By the end of our meal, amazingly, it had stopped raining and we could even see the top of the volcano! After a quick check of the flowering bushes and only espying Rufous-tailed Hummingbirds and one or two Violet-crowned Woodnymphs, it was off to the Waterfall Trail for middle elevation forest birding. Perhaps because the rain had just ended, bird activity was pretty good and constant with several mixed flocks making their way through the forest. Golden-crowned Warblers and Slaty-capped Flycatchers seemed to lead the way while Wedge-billed and Spotted Woodcreepers, Sulphur-rumped Flycatchers, Olive Tanagers, and the occasional Spotted Barbtail followed. In the canopy, Russet Antshrikes, and Black and Yellow and other tanager species rustled the vegetation while Montezuma Oropendolas displayed. A quick walk down to the waterfall didn’t turn up hoped for Torrent Tyrannulet or Green-fronted Lancebill but both should be possible there (as well as Sunbittern).

We didn’t hit any antswarms inside the forest but got lucky anyways in seeing a lone Spotted Antbird. Outside the forest, before leaving the grounds of the Observatory Lodge, we made one last stop at the “Casona” to check fruiting trees and were rewarded with close looks at Short-billed Pigeons, White-crowned Parrots, Emerald Tanager (!), and Yellow-throated Euphonia. No luck with cotingas but I wouldn’t be surprised if they turned up in that area (Lovely Cotinga is occasionally seen around Arenal Observatory Lodge).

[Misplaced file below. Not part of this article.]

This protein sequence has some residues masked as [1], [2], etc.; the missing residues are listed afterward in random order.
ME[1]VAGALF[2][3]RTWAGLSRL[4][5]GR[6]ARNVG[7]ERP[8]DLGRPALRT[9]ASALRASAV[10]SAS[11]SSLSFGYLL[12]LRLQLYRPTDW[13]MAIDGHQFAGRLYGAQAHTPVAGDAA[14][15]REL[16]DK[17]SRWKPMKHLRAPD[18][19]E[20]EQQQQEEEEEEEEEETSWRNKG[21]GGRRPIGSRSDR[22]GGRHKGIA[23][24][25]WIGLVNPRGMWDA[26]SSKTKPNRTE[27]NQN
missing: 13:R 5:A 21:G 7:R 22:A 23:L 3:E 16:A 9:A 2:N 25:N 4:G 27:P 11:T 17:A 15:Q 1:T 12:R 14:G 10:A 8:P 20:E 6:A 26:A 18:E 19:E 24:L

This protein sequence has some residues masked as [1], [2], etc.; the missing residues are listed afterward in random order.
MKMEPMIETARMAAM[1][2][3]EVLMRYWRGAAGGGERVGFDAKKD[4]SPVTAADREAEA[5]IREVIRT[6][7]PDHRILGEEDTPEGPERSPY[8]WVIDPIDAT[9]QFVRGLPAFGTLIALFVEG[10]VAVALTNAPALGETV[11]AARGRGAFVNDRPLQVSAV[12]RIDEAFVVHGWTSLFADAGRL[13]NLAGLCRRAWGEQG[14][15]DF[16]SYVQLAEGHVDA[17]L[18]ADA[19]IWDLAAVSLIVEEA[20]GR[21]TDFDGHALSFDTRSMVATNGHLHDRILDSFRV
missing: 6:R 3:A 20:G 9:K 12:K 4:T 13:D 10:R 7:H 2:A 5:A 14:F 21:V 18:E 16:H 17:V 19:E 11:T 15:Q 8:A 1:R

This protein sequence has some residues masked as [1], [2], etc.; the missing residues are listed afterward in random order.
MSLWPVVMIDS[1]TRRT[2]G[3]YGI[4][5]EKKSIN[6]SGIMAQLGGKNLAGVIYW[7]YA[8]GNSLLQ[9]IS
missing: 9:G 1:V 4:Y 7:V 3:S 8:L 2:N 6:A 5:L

After our visit to the lodge and getting another look at the tiger-heron, we birded along the road that leads to the Arenal Sky Tram and Neopenthes. A few spots along this road pass near marshes that probably hold some rare, skulking waterbirds. We didn’t see these of course (because they were skulking) but did get good looks at Olive-crowned Yellowthroat. Near there, along the roadside, we also got our only antswarm of the day. As luck would have it, the ants were moving through an open area and therefore no antbirds were present but we still got to see a bunch of thrushes that were taking advantage of the easy pickings. Clay-coloreds were the most common but there were also one or two Swainson’s, and several White-throated.

By this time, the day was coming to an end and birds were heading to their roosts for the night. As Red-lored Parrots flew past, we were treated to a beautiful view of the volcano lit up by the red rays of the setting sun; a memorable way to finish a great day of birding around Arenal.

Here is a list of all birds seen or heard from our day:

Great Curassow
Anhinga